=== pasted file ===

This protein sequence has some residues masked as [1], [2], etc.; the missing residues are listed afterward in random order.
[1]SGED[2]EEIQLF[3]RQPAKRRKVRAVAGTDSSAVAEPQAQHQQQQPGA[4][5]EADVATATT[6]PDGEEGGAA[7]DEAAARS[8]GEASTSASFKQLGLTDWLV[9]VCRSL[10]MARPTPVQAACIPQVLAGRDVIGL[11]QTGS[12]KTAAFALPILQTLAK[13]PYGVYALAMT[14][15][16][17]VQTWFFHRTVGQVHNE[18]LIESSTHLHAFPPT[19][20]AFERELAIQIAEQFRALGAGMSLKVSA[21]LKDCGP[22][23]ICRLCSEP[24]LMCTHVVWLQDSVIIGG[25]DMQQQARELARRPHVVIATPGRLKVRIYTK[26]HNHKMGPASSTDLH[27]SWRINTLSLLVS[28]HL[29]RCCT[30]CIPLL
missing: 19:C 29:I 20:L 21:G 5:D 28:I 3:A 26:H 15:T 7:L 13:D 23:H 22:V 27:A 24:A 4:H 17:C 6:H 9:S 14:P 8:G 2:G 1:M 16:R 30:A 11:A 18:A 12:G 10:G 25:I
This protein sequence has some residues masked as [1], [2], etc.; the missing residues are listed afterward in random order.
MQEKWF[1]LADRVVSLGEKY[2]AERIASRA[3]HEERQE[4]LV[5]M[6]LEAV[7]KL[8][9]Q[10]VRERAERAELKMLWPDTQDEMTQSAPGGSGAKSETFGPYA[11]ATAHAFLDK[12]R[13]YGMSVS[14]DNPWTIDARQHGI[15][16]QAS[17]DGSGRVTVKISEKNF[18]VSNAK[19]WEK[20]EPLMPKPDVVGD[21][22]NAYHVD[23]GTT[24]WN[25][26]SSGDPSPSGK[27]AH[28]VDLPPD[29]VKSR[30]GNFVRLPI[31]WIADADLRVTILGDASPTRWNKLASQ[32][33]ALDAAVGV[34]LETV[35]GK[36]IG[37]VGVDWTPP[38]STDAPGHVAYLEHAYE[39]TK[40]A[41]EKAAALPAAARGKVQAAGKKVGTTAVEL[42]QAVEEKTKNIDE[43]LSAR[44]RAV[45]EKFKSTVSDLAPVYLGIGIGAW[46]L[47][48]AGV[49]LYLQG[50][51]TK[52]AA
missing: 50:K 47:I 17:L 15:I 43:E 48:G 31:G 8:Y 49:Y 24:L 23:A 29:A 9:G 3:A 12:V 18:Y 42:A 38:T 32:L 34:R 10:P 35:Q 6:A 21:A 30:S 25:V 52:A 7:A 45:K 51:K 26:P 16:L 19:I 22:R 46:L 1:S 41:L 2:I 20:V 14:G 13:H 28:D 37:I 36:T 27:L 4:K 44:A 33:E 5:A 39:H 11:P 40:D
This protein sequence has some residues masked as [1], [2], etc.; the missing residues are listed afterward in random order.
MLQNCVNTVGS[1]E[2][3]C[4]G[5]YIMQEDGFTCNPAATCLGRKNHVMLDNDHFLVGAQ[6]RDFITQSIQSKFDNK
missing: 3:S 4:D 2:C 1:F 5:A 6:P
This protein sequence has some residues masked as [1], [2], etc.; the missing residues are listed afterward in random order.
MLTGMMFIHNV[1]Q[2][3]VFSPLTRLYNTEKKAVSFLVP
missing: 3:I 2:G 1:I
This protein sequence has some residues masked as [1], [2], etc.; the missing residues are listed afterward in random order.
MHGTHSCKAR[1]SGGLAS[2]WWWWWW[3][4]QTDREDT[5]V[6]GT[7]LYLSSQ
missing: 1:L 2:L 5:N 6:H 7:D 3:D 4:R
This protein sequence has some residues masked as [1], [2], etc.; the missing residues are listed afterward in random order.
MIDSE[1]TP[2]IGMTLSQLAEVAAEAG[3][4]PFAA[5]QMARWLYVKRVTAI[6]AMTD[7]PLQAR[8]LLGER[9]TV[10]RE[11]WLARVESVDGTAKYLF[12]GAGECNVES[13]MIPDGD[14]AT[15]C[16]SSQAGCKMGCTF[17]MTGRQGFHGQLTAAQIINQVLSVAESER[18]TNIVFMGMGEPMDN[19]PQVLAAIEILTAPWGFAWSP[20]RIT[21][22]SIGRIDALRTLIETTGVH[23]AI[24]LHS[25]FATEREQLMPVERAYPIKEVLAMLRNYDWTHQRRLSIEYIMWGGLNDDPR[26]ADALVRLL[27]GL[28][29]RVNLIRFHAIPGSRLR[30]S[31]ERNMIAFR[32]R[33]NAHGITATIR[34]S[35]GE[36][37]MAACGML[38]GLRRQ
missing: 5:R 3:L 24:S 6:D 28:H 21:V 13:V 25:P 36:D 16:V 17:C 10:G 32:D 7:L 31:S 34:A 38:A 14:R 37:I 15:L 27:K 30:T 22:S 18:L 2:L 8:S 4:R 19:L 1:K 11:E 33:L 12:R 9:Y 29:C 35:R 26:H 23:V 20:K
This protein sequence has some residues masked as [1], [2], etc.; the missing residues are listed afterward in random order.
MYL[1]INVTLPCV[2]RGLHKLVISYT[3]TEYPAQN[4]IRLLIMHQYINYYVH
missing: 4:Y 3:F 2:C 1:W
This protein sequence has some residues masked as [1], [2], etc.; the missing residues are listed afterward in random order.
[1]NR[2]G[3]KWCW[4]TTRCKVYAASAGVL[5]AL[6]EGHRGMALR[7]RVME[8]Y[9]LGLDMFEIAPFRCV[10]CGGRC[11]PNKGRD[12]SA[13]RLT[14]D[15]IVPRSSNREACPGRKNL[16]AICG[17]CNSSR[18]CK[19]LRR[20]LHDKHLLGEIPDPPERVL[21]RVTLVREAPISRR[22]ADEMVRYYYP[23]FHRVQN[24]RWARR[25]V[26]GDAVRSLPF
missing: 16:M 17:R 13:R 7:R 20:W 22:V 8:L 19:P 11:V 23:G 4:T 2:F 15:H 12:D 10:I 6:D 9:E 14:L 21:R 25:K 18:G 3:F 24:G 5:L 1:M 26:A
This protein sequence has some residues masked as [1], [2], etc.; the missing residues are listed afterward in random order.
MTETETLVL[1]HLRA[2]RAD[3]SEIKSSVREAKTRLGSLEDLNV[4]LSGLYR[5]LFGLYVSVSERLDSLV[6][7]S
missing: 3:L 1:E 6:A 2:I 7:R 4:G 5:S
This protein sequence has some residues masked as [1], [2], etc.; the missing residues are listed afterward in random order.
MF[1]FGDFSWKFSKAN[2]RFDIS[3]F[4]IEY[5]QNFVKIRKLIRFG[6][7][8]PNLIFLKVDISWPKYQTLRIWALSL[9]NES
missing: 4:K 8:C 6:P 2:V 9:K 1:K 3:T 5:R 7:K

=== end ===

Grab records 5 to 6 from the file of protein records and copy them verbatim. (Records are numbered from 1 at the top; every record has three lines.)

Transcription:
This protein sequence has some residues masked as [1], [2], etc.; the missing residues are listed afterward in random order.
MHGTHSCKAR[1]SGGLAS[2]WWWWWW[3][4]QTDREDT[5]V[6]GT[7]LYLSSQ
missing: 1:L 2:L 5:N 6:H 7:D 3:D 4:R
This protein sequence has some residues masked as [1], [2], etc.; the missing residues are listed afterward in random order.
MIDSE[1]TP[2]IGMTLSQLAEVAAEAG[3][4]PFAA[5]QMARWLYVKRVTAI[6]AMTD[7]PLQAR[8]LLGER[9]TV[10]RE[11]WLARVESVDGTAKYLF[12]GAGECNVES[13]MIPDGD[14]AT[15]C[16]SSQAGCKMGCTF[17]MTGRQGFHGQLTAAQIINQVLSVAESER[18]TNIVFMGMGEPMDN[19]PQVLAAIEILTAPWGFAWSP[20]RIT[21][22]SIGRIDALRTLIETTGVH[23]AI[24]LHS[25]FATEREQLMPVERAYPIKEVLAMLRNYDWTHQRRLSIEYIMWGGLNDDPR[26]ADALVRLL[27]GL[28][29]RVNLIRFHAIPGSRLR[30]S[31]ERNMIAFR[32]R[33]NAHGITATIR[34]S[35]GE[36][37]MAACGML[38]GLRRQ
missing: 5:R 3:L 24:S 6:D 28:H 21:V 13:V 25:P 36:D 16:V 17:C 10:G 32:D 7:L 31:S 34:A 38:A 14:R 37:I 15:L 27:K 30:T 22:S 18:L 2:L 8:S 4:R 19:L 1:K 11:E 33:L 12:R 9:Y 29:C 35:R 26:H 23:V 20:K